House in Pembrokeshire (Wales), by Future Systems

A member of the British Parliament and millionaire, Bob Marshall-Andrews had spent his vacations in an old timber army barrack for twenty-five years. Undoubtedly, the value of this shelter lay in its location. It stood on a cliff in a National Park, on the coast of southwest Wales. It was an idyllic place and highly protected, which meant that building licences had in general not be given to the people who lived there. Any alterations, even including extending people’s houses with a delicate glass structures, were prohibited.
Despite these conditions, and being conscious of possible accusations of favouritism, the Member of Parliament contacted the architectural office, Future Systems, with the intention of substituting the old barrack with a house where he could live when he retired. It was an essential requirement of the commission to achieve a legal project at all costs.

National Park in Pembrokeshire
The land on Druidston cliff overlooking St Bride’s Bay, which the Labour MP Bob Marshall-Andrews and his wife Gill owned, was only one hundred and fifty metres from the sea. This spectacular site was situated in one of the most beautiful National Parks in England and Wales, dating back to 1949. The Park covers almost 300 km of coastline characterized by great diversity of high cliffs and long, open beaches, protected bays, marshes and dunes. The park boasts a coastal footpath that allows the visitors to cross it completely while observing several protected offshore islands. Among them one can see Skomer, Skokholm, Ramsey, Grasholm and Caldey, all internationally known for their seabird and seal populations.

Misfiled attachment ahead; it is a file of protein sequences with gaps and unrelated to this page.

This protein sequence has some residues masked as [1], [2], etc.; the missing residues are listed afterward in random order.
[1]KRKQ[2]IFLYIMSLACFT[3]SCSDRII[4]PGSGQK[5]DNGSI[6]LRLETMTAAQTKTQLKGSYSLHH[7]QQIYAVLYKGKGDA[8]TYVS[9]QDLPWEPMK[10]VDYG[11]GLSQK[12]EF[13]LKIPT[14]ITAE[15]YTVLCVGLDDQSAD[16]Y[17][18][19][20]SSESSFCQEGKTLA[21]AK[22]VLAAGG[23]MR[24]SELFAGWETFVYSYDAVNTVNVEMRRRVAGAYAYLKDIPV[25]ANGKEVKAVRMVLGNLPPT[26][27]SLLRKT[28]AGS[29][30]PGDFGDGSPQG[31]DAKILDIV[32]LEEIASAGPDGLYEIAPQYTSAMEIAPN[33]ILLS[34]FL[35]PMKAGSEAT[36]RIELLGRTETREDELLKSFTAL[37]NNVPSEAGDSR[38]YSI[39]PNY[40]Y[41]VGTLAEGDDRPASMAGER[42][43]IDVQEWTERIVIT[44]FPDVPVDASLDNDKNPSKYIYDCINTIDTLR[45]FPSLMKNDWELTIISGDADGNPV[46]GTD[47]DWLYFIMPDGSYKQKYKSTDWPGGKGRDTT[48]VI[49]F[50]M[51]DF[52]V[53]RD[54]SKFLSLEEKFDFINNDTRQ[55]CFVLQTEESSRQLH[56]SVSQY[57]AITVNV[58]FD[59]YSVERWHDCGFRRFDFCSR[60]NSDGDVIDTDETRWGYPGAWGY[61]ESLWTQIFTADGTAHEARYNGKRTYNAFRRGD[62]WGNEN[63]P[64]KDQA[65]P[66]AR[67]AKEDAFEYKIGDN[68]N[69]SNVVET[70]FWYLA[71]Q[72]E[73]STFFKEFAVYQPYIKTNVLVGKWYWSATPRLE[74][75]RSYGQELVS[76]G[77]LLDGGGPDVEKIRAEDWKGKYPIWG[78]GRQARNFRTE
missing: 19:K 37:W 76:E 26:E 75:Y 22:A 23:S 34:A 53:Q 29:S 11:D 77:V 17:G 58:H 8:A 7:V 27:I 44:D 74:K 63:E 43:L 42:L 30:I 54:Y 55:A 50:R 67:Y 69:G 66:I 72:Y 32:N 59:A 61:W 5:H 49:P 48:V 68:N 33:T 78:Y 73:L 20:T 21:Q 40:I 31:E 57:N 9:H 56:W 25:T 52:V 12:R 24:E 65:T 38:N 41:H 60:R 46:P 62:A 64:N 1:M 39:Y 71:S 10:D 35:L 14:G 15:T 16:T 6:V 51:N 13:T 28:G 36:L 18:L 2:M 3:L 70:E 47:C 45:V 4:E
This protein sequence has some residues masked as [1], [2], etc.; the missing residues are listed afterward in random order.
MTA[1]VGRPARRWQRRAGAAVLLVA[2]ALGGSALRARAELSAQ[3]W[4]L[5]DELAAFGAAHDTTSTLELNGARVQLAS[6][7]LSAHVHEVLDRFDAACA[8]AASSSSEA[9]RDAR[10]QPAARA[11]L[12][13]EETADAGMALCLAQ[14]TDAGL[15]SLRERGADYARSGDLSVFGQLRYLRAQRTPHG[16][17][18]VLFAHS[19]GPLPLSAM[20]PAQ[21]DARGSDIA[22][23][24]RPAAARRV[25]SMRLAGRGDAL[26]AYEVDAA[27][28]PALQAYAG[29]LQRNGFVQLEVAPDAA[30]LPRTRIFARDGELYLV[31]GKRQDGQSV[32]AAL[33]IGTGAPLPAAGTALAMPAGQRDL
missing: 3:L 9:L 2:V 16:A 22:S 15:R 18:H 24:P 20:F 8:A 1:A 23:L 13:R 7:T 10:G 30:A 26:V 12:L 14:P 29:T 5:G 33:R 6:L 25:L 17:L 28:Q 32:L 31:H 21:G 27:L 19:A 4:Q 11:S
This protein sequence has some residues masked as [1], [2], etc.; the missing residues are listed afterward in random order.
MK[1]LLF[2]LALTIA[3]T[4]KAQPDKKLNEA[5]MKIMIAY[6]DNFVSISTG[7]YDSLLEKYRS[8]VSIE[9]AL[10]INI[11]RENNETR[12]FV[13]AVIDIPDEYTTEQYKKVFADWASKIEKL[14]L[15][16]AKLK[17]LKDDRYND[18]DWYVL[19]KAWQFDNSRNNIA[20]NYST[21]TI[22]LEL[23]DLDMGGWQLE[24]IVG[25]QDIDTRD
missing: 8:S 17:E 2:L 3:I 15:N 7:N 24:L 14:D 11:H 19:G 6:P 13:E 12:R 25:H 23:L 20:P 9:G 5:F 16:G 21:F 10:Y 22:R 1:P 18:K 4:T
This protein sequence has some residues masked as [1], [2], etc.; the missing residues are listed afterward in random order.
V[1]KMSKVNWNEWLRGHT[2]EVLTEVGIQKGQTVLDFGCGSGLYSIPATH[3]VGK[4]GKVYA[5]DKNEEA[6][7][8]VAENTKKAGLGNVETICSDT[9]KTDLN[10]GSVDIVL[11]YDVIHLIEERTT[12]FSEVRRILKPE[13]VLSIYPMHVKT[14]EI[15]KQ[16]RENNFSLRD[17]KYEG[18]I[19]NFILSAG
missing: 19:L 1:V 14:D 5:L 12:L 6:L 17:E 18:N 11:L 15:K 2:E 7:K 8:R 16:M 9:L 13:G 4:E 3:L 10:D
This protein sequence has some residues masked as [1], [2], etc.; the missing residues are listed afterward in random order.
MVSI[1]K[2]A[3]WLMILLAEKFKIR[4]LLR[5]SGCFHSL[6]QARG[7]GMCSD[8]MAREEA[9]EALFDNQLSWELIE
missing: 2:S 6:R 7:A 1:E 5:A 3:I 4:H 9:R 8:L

Mr and Mrs Marshall-Andrews had bought the land many years ago. An old army barrack stood on it, which had been used as a shelter in the past but the couple had used it to spend their vacations with their two children. As the barrack was deteriorating, the couple decided to approach Jan Kaplicky and Amanda Levete, the founding architects of Future Systems, for their new holiday house.

An Invisible House
The severe regulations operating in the National Park against any kind of construction had led the neighbours to believe that any action in this landscape would prove impossible. Knowing this, the architects were faced with designing a house that would lie discretely on the ground without drawing attention from the main attractions: nature and wildlife. This would serve as the proving point to obtain building permission.
As a way of preventing the risk of receiving an unfavourable decision from the local authorities, the architects designed a house that could not be rejected on the grounds that it impinged on the landscape. Their solution lay in building downwards and thus reinforce the relationship with the surroundings. It was a idea that recalls old traditional building methods in Northern Scandinavia where the wide walls were built of overlapping layers of soil and turf, a technique that bound the soil to the roots, worked as a thermal insulation and completed the camouflage with the land.